because the congress has, as i said, weakened the institutions which would have ensured that communal riots ..could/would be prevented before they occur.. and justice would be delivered the normal course of functioning of these institutions.

Cosmic Voices said...

Thank God You are back. Since the death hasn't occured, the fun shall continue.

@ kuffir

You are right in saying that if pushed to similar situation, Congress shall show its 1984-avataar. But it has a higher threshold than BJP to reach such a point.

Congress anyday is more inclusive than BJP. It could be due to its thirst to represent every single Indian or to retain its virtual pan-indian presence. But anyday it would have more internal checks and balances than BJP.

And yes, we are yet to see the parivar's true colours.... and Govt without a coalition

Anonymous said...

Now that you're back, what was the "Goodbye" about? I thought you'd abandoned this blog, now that would REALLY end the fun.

It's good to have you back, I was actually gravitating towards believing in the free market once more! Not any longer. Now I'm back to being a secular communist.

I sincerely hope you and Mr.Vij keep blogging, it provides me with many hours of hilarity.

Red Watch

Dilip D'Souza said...

kuffir, in a previous comment somewhere on this site, I wrote what I thought of the Congress: a craven party that has no use for justice.

As you say, this is a party that taught us all we now know so well about corruption, sycophancy, assaults on democracy, stoking religious hatreds and divisions, need I go on. As I've written before and many others have said too, these are the reasons the country -- me included -- turned away from the Congress to what we hoped were credible alterrnatives -- e.g. Janata Party in 1977, e.g. BJP in the 90s.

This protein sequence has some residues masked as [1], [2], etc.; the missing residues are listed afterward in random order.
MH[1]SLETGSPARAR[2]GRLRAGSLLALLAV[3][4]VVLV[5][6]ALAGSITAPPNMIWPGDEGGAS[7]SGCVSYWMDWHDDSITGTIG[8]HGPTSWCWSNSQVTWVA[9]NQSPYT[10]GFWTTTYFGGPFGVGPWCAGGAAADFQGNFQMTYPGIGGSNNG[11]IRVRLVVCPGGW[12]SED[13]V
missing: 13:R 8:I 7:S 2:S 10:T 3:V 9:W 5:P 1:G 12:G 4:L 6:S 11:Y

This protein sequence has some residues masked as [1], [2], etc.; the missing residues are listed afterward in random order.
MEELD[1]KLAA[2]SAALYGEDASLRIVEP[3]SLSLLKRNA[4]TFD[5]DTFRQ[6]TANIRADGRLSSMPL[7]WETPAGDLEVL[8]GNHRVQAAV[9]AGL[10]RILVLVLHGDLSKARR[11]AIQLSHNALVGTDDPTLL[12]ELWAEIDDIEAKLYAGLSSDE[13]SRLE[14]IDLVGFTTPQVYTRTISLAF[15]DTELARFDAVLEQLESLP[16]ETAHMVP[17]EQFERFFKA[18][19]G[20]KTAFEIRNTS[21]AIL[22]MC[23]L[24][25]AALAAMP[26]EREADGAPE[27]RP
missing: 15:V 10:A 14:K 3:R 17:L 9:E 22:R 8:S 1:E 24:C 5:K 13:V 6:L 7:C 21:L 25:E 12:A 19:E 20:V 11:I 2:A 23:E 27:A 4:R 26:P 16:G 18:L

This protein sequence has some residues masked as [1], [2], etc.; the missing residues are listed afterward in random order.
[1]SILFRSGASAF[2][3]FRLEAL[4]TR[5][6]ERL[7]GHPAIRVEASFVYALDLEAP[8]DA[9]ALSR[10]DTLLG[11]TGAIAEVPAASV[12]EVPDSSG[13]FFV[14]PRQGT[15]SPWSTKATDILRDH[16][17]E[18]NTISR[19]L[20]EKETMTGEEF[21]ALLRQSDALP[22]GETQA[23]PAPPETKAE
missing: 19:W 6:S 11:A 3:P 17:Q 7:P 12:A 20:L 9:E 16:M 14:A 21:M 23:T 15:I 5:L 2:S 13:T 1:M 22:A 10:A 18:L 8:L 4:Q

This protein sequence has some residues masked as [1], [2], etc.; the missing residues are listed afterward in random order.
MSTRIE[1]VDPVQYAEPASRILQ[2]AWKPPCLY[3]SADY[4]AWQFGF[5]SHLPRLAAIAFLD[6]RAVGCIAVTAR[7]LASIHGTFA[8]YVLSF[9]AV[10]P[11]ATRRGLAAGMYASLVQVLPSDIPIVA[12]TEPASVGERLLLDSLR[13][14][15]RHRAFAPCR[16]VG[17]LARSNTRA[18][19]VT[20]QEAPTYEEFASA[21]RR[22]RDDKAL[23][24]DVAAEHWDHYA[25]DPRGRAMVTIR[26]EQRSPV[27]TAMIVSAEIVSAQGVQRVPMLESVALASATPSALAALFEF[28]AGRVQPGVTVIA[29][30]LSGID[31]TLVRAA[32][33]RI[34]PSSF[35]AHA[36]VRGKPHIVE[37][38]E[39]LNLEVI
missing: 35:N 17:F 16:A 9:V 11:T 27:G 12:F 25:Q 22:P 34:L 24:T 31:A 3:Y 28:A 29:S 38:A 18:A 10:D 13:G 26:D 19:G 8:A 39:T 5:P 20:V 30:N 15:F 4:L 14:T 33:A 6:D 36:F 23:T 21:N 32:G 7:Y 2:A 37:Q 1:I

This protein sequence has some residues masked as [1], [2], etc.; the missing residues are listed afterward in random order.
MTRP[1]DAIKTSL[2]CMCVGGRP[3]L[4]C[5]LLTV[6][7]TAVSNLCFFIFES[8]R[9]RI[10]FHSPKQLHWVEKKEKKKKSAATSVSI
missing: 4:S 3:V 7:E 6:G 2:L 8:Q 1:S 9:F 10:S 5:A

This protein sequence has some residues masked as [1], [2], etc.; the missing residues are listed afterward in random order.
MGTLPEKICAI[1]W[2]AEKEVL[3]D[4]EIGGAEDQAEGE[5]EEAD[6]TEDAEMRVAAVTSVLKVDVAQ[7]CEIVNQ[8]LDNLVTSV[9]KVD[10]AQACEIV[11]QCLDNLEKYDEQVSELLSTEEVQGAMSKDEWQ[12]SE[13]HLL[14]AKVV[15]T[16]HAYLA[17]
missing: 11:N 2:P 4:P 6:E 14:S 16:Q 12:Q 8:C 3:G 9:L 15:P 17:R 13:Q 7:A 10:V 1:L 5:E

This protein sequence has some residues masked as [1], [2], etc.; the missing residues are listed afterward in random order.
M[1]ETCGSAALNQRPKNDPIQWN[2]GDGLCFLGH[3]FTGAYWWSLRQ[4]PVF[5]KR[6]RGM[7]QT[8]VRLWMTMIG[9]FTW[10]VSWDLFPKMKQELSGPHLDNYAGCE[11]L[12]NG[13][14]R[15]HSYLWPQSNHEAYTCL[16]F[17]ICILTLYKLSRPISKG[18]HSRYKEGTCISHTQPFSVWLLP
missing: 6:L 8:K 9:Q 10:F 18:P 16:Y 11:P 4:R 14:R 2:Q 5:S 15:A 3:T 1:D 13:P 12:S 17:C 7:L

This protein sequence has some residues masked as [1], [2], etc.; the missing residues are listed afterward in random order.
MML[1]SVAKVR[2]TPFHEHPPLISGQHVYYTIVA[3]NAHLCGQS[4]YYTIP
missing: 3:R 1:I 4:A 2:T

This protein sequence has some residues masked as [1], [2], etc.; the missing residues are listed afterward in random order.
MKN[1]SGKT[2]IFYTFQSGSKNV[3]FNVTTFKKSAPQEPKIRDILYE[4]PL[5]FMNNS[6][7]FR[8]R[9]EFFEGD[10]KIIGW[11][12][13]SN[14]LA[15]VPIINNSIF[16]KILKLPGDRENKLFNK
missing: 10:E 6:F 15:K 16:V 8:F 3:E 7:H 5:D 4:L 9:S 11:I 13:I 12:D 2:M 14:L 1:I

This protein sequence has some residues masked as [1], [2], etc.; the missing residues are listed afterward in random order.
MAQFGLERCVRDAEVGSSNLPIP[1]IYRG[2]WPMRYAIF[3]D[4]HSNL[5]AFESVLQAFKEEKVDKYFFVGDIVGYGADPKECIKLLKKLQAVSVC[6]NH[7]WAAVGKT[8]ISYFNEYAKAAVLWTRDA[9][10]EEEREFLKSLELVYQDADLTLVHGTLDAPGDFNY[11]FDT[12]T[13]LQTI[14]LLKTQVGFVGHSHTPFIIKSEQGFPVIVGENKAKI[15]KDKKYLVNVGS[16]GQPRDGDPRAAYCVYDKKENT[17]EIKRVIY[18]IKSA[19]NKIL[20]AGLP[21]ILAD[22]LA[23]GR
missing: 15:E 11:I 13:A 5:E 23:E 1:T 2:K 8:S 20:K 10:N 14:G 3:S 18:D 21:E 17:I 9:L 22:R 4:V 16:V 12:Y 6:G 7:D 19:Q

Only, once in power those parties showed that they had learned well from the Congress: they were just as bad in all those respects as the Congress, in some ways even worse. This is the profound disillusionment: the crumminess of the BJP has left us with no alternative: Congress stinks, BJP stinks.

Of course I was glad that the BJP lost power in 2004: I think they gave us our worst-ever government and so had to pay the price Indira's and Chandrashekhar's and Gowda's crummy governments before them had to pay.

The one minor silver lining I see this time around is that the government is led by a man I don't always agree with, but who has a measure of integrity.

Other points quickly: no party has any secular credentials, so I don't even care about that word when it comes to politics. Every party's major goal is, and has to be, power -- and I would be suspicious if it were not so. I'm hardly satisfied the Congress is back in power; the only satisfaction I have is that previous crummy government(s) got thrown out.

Dilip D'Souza said...

RedW, thank you. May I say the admiration is entirely mutual.